Throughout your life, your cells are continually replaced. The replacements are newly differentiated stem cells: cells which have somehow come to a decision regarding their fate in your body, and have thus undergone a transformation from a ready-to-become-something state, to a liver cell, a retinal cell, a skin cell, a brain cell (neuron). This further means that your stem cells (and others) are constantly dividing, a process called mitosis. The most fundamental operation in mitotic division is the replication (copying) of DNA. This is a multifaceted operation involving a large cast of molecular players including (amongst others) enzymes, cofactors, and nucleic acid building blocks.
When DNA is replicated, complementary nucleic acid bases are added one by one to each strand of the double helix as it is unwound, resulting in two copies of the original piece of DNA (chromosome). However, this presents a slight problem. The enzyme complex responsible for adding these base pairs (the process is called elongation) requires a bit of RNA at the end of the strand to get started. The solution is that part of the end of the DNA strand is snipped off and replaced with a chunk of RNA as a jumping off point. This would be an issue if these enzymes were chopping off pieces of “important” (functional) DNA; cells have so called “proofreading” mechanisms to look for the kinds of erroneous DNA sequences that would result from trimming parts off the end, which if found in large enough numbers, result in cellular suicide (apoptosis). Instead, and rather ingeniously, there are long sequences that cap the ends of the important parts of DNA called telomeres. The only function of these sequences is to be snipped apart, slowly ground down over time, by replication so that the important stuff in the middle doesn’t get messed with in this process.
Telomeric DNA has been seen as a potential target for anti-aging therapy. The idea is simple: make telomeres longer, the animal lives longer because the animal’s cells can replicate forever without ever being forced to snip “important” DNA during the replication part and ultimately apoptose. Furthermore, there is an enzyme whose job it is to lengthen telomeric DNA called, unsurprisingly, telomerase. Indeed, it is known that increased telomerase activity extends the lifespan of most human cell types in vitro1. Sadly, high telomerase activity is correlated with the development of cancer, and the exploration of its use as an anti-aging therapy has thus been attenuated.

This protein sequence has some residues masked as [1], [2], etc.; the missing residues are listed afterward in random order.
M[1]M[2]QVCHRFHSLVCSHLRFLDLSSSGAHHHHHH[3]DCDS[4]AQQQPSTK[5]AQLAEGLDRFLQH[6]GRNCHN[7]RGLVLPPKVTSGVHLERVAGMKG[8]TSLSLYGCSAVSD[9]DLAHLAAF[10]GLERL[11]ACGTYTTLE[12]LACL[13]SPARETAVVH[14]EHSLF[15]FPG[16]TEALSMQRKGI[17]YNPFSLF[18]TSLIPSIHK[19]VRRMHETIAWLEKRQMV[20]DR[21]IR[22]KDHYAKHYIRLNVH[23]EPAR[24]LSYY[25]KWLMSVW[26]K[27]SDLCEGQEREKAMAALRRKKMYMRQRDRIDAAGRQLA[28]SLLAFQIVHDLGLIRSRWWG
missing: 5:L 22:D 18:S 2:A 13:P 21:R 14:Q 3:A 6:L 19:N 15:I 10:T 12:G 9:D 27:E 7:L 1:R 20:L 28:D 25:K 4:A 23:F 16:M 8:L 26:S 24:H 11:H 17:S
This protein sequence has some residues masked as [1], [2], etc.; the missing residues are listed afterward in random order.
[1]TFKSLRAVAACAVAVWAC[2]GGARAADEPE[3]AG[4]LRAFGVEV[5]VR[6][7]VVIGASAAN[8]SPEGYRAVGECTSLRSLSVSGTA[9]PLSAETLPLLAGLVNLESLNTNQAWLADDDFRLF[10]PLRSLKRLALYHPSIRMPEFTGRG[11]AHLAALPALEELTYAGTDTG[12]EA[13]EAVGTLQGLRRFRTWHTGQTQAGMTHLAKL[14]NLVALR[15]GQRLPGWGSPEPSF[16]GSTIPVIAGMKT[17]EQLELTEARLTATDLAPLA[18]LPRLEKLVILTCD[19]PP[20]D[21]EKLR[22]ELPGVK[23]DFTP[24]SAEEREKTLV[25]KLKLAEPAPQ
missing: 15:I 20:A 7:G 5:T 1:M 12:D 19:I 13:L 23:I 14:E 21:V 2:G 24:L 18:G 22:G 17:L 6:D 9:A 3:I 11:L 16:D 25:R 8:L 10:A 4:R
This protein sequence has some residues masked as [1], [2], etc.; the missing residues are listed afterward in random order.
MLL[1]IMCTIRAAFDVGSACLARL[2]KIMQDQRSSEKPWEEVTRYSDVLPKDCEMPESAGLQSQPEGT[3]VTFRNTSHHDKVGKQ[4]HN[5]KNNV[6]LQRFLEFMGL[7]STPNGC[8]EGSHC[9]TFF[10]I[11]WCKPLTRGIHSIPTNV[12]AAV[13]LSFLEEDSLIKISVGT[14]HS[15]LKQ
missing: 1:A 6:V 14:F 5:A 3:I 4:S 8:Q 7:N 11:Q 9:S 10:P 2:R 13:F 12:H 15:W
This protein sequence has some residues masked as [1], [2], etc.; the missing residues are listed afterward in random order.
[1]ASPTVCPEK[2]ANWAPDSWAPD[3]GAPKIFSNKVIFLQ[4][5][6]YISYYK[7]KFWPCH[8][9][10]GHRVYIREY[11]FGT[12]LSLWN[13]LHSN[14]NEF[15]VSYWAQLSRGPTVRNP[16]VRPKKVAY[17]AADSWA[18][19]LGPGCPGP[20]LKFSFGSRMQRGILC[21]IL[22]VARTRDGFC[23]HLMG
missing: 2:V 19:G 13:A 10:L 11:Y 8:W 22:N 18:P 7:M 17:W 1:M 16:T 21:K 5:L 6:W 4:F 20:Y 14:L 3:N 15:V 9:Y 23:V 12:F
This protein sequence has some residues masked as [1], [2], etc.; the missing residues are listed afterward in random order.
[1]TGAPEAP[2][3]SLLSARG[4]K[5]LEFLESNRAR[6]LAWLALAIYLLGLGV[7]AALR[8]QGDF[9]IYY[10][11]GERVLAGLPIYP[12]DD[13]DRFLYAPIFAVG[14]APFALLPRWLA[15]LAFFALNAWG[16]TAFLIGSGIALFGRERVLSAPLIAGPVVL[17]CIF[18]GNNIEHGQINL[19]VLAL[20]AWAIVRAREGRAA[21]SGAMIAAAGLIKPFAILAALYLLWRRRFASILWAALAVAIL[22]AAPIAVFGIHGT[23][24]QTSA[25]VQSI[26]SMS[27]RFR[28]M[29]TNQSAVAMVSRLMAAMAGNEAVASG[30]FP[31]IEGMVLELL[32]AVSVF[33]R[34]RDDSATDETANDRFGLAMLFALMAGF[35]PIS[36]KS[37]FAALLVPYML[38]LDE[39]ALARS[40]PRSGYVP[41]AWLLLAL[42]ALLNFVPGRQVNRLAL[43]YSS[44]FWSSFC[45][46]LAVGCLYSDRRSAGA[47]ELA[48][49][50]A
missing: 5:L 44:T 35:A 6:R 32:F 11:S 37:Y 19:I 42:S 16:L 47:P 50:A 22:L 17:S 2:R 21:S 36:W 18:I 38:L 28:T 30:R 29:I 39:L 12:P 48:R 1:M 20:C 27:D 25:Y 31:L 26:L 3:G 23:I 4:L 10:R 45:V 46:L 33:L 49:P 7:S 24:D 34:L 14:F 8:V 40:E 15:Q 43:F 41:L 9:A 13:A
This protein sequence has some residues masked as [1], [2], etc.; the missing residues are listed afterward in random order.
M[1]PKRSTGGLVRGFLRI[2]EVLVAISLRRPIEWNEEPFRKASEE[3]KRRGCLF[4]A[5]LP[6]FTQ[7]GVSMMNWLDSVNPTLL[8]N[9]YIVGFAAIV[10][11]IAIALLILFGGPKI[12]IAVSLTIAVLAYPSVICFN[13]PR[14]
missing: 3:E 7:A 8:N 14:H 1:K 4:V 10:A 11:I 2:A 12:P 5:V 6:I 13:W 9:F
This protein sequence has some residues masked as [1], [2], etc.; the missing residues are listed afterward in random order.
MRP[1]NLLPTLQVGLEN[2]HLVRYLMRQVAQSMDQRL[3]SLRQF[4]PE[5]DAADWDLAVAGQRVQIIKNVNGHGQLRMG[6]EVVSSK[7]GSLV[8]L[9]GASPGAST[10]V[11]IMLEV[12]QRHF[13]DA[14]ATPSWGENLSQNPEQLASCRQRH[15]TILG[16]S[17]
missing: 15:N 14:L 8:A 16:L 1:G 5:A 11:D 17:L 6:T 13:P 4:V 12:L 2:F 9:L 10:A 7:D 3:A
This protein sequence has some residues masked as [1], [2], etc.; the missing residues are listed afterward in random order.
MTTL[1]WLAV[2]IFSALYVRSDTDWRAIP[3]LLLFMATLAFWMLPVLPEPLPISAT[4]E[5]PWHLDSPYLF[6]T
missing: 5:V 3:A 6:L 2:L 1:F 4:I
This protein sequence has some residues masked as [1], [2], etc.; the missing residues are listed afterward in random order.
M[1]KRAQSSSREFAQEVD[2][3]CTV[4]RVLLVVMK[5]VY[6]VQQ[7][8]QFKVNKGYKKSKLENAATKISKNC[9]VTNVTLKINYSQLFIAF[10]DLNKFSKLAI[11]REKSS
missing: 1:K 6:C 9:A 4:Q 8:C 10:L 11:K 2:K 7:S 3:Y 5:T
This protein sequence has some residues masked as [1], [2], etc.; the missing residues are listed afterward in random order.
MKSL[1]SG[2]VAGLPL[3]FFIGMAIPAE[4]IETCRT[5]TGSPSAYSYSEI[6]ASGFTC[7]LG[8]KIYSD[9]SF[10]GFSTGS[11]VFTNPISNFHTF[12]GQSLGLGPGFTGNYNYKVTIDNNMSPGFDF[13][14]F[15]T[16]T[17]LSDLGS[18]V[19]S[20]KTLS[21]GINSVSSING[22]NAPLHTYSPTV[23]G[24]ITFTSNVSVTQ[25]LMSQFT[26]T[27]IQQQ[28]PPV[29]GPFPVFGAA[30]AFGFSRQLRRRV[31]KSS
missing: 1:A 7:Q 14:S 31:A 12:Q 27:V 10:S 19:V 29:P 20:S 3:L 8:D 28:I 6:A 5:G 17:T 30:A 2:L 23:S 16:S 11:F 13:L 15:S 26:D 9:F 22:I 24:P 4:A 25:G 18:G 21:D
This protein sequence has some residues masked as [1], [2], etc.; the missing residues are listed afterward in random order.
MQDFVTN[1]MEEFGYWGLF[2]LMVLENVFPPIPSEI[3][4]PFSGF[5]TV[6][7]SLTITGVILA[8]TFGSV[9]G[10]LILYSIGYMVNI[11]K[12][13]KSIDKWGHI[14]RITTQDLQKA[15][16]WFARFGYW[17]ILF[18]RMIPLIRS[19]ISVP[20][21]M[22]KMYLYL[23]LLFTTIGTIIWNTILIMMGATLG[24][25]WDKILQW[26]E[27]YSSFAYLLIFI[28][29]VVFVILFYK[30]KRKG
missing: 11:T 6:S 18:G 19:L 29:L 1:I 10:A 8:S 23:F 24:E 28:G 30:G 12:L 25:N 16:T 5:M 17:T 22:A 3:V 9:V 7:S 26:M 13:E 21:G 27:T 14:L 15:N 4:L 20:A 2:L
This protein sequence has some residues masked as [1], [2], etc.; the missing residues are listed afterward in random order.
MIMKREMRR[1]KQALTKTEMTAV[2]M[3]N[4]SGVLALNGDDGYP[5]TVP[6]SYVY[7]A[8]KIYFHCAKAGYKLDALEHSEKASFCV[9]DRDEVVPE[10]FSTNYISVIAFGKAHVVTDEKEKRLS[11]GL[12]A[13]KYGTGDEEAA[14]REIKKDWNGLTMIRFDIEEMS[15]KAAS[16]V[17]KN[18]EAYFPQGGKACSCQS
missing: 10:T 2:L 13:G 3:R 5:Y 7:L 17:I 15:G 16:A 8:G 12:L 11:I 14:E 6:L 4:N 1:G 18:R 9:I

A recent study, published in the journal Cell, however, has explored the possibility of pumping-up telomerase activity in mice2. The authors of this study enhanced telomerase activity in mice who had also been given a number of tumor-suppressing agents (p53, p16, and p19ARF) to render the rodents cancer resistant. This enhancement “improves the fitness of epithelial barriers, particularly the skin and the intestine, and produces a systemic delay in aging accompanied by extension of the median life span.” (See figure, below.) The real significance of this study is that it is the first to demonstrate the ability of enhanced telomerase activity in extending lifespan in vivo, in a living organism.
Cells can only divide so many times before they become inviable (around 53 for humans). This hints at a fundamental limitation to the replication process. One component of this is surely that described herein of telomere shortening. However, there are many other ways that errors can accrue in DNA. On another note, it will be extremely intriguing to see how these sorts of aging stories regarding DNA and cell division relate to those concerning calorie restriction and associated metabolic pathways.
While the enhancement of telomerase activity is a piece of the aging puzzle, we have a long way to go in understanding the finite quality of cell division, and it may truly be inescapable, to say nothing of aging itself.
1. Bodnar AG, Ouellette M, Frolkis M, Holt SE, Chiu CP, Morin GB, Harley CB, Shay JW, Lichtsteiner S, Wright WE. Extension of life-span by introduction of telomerase into normal human cells. Science 279: 349-352, 1998.
2. Tomás-Loba A, Flores I, Fernández-Marcos PJ, Cayuela ML, Maraver A, Tejera A, Borrás C, Matheu A, Klatt P, Flores JM, Viña J, Serrano M, Blasco MA. Telomerase reverse transcriptase delays aging in cancer-resistant mice. Cell 135: 609-622, 2008.